Arapahoe Basin Is the Last Frontier for Genuine Colorado Skiing and Colorado Skiers

By Hank Bedingfield 

Arapahoe Basin, notably absent from this year’s Epic Pass, provides hope that the corporate swine of Vail Resorts cannot extend their price-gouging, soul-crushing tentacles to every mountain in Colorado. 

The early season at A-Basin proves their continued commitment to a skiing culture which is being hunted to extinction by a morbidly obese ski corporation. The mountain — affectionately labeled The Legend — now boasts a $20 deal every Friday through late November for two hours of skiing, from 2-4 p.m. This pass also includes $5 appetizers and beers. 

Coming off the first legitimate snowstorm of the year last week, that deal was plenty to justify the drive to Summit County.

Wheeling around the last turn on Highway Six, the A-Basin parking lot is a desert mirage, until you pull up close enough to see that the blinding collection of reflective windshields are indeed real, and that mirage is an oasis.

“The Beach,” A-Basin’s iconic parking lot, epitomizes the culture that the mountain is fighting so hard to preserve. The general atmosphere is eerily similar to that of a parking lot outside of a Grateful Dead show or some college football tailgate. It starts with the superficial similarities of loud baggy outfits and a loose booze and drug culture in surprisingly no conflict with the families also sprawled throughout the lot.

There’s always at least one set of unbothered parents, sitting in lawn chairs and sipping IPAs while their children chase the family dog up and down the parking lot. (There are a striking number of dogs for a ski mountain. Even they can’t miss out on a ski day, and the vibrations of the lot justify a little time in the trunk while the family skis). They coexist with the carloads of day tripping college students and ski bums with their cooped-up rowdiness and music blaring for anyone close enough to listen — which is almost everyone. An old man, assuming the role of grill master, with a lawn chair of his own, sits with his koozie and meats surveying the scene. This is the culture at stake.  

Next comes the lift line. With only one lift open, this is the most challenging part of the day. However, the normal drudgery of a 20-minute lift line at mountains like Breckenridge or Killington is completely lost on the “A-Bay” crowd. There are no children facing a slow, but eventual mental collapse, no disgruntled skiers slouch-balancing with poles jammed into their armpits, and no passive aggressive social negotiations, with one side of the line inching their way in front of the other until the latter is definitively cut.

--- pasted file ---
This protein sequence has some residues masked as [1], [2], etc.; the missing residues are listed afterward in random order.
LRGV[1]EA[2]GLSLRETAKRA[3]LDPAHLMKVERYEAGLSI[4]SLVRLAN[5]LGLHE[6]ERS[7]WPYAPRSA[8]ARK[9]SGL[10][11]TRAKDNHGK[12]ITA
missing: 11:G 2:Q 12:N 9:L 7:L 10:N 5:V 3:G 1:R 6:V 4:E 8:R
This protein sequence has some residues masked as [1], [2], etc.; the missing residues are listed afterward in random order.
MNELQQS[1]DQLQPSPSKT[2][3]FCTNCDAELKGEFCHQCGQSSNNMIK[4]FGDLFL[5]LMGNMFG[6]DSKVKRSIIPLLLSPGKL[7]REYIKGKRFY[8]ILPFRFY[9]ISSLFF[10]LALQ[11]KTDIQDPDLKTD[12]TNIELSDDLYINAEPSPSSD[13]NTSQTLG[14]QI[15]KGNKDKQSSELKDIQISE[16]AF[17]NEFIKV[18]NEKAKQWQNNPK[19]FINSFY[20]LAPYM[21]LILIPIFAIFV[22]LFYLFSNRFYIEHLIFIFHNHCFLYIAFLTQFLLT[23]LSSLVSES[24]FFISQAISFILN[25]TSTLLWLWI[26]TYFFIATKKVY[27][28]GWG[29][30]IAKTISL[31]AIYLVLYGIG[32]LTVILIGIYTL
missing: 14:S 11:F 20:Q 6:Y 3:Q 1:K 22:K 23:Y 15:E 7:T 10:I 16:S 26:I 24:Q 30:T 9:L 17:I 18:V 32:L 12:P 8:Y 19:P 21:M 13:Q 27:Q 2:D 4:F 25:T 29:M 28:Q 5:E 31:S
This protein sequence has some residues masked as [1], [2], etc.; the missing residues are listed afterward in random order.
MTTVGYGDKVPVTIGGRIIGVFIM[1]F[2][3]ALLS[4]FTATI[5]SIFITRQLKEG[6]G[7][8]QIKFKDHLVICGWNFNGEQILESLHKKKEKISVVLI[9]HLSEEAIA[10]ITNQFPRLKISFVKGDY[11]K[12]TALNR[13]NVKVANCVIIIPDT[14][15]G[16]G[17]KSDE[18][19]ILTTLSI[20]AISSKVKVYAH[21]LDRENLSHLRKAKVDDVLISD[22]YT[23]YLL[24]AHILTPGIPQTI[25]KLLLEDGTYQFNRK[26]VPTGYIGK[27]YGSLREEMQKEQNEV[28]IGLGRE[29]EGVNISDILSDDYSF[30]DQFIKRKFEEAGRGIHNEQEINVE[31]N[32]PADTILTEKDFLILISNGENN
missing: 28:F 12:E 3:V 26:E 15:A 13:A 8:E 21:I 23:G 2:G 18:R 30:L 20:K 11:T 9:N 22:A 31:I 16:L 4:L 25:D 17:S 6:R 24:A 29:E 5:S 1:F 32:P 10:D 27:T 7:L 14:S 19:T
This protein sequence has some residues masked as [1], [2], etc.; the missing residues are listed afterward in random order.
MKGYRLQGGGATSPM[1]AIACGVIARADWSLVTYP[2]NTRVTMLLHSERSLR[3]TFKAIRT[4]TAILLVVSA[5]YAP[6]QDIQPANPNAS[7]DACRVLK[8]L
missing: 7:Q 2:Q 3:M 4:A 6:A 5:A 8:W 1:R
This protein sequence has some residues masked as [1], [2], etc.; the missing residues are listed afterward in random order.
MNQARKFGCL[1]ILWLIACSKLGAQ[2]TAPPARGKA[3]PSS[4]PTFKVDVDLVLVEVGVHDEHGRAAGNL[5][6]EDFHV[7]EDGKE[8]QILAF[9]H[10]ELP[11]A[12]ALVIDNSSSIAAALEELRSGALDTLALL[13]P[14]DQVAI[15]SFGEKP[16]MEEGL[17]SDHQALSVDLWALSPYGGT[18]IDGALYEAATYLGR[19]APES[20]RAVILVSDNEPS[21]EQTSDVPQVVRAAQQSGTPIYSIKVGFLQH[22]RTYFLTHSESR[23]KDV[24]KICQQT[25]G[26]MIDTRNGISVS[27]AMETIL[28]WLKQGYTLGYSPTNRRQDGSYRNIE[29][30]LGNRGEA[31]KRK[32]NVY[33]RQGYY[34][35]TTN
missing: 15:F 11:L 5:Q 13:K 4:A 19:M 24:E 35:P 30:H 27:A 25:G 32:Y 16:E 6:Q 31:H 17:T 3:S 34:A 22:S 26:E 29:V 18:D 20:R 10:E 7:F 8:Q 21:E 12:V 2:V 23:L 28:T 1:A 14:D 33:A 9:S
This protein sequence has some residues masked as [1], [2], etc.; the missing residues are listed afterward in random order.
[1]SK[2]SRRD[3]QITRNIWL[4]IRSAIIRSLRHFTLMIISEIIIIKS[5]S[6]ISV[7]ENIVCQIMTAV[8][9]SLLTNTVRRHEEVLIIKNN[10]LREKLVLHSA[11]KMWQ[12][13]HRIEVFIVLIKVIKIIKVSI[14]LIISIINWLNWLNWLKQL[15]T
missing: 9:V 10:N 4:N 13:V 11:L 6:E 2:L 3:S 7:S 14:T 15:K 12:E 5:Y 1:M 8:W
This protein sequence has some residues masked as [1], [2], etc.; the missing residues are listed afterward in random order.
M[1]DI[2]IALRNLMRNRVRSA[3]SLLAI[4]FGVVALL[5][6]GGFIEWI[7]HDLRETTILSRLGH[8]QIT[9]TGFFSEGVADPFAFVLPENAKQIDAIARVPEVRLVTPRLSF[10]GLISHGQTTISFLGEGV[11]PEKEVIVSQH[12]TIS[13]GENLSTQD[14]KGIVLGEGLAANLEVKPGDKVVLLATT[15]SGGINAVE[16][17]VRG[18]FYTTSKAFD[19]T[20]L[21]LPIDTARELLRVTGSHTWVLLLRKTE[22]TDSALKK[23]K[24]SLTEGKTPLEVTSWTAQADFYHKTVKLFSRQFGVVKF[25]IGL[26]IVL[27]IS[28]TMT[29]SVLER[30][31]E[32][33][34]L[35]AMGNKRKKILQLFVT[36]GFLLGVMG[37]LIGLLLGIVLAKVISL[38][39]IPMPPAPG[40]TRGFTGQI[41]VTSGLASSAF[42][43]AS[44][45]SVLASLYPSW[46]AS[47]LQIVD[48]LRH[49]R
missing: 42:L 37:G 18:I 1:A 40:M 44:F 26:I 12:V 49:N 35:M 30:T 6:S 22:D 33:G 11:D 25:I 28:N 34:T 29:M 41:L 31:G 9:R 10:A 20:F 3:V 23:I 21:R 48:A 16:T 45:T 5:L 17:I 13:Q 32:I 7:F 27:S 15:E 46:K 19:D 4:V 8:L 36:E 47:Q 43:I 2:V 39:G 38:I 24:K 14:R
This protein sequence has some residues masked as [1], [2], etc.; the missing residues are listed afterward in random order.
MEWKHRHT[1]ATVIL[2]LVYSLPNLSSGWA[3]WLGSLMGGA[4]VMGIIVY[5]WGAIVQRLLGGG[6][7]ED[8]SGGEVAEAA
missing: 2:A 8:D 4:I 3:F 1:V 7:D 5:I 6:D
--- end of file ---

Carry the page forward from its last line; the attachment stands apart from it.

This scene is more of a how-many-beers-can-I-drink-before-the-liftie-in-front-hollers-me-toward-the-recycling-bin. There was no singles’ line either, just some understood social agreement paid off in smiles, compliments on gear, and an opportunistic understanding of friendship. Everyone found a way onto the lift. 

The weirdest part of this whole Friday 2-4 p.m ski day is the condition of the snow. For October skiing, you would hardly be alone in expecting some East-Coast style ice shoot, abused by the relentless scraping of literally every single ticket-flapping mountaingoer, subjugated to the only open trail. These were certainly my expectations. It is all but shocking to report that while cruising down the slope that inaugural Friday, there was not a single time that I heard that menacing scrape reverberate up from the snow below me. There is plenty of snow to be skied, even in October. 

The defiant spirit of Arapahoe Basin is alive and well. Go and get it. 

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